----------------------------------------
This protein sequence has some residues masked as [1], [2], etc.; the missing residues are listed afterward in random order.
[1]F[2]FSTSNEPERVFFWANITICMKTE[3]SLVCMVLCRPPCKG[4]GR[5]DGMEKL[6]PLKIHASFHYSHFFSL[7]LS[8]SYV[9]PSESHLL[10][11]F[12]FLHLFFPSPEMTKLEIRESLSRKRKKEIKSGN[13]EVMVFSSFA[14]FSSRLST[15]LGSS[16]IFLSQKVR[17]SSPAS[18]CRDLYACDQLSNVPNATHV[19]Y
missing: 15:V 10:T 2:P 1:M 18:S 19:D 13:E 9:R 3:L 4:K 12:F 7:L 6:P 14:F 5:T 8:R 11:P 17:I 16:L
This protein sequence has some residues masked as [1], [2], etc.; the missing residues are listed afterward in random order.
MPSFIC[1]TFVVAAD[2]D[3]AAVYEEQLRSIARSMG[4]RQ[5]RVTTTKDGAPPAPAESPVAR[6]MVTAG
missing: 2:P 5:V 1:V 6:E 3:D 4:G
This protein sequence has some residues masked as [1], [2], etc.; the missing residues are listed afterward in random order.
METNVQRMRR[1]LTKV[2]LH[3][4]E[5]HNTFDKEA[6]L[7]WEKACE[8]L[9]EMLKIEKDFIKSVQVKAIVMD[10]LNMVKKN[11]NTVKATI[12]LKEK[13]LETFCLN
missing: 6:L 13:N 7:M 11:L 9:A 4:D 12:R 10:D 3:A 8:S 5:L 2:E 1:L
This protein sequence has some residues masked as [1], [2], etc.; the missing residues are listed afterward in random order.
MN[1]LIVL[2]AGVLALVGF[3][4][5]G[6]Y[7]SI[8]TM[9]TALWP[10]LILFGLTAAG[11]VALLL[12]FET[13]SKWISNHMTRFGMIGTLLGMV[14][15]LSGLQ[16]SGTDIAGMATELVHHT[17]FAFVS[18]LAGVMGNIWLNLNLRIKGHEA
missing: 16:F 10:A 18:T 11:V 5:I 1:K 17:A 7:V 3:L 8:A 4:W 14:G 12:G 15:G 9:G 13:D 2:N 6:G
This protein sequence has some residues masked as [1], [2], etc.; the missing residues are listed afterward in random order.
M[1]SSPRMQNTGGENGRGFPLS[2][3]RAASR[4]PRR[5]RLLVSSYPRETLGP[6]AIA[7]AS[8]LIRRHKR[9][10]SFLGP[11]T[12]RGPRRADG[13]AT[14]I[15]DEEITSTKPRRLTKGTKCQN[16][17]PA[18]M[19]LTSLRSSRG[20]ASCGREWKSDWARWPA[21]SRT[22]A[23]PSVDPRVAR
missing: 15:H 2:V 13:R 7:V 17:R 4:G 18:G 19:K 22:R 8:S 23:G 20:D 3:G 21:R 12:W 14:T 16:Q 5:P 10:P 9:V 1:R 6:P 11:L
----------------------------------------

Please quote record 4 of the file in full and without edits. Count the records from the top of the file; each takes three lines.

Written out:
This protein sequence has some residues masked as [1], [2], etc.; the missing residues are listed afterward in random order.
MN[1]LIVL[2]AGVLALVGF[3][4][5]G[6]Y[7]SI[8]TM[9]TALWP[10]LILFGLTAAG[11]VALLL[12]FET[13]SKWISNHMTRFGMIGTLLGMV[14][15]LSGLQ[16]SGTDIAGMATELVHHT[17]FAFVS[18]LAGVMGNIWLNLNLRIKGHEA
missing: 16:F 10:A 18:T 11:V 5:I 1:K 17:A 7:V 3:L 8:A 4:W 14:G 12:G 15:G 9:G 13:D 2:N 6:G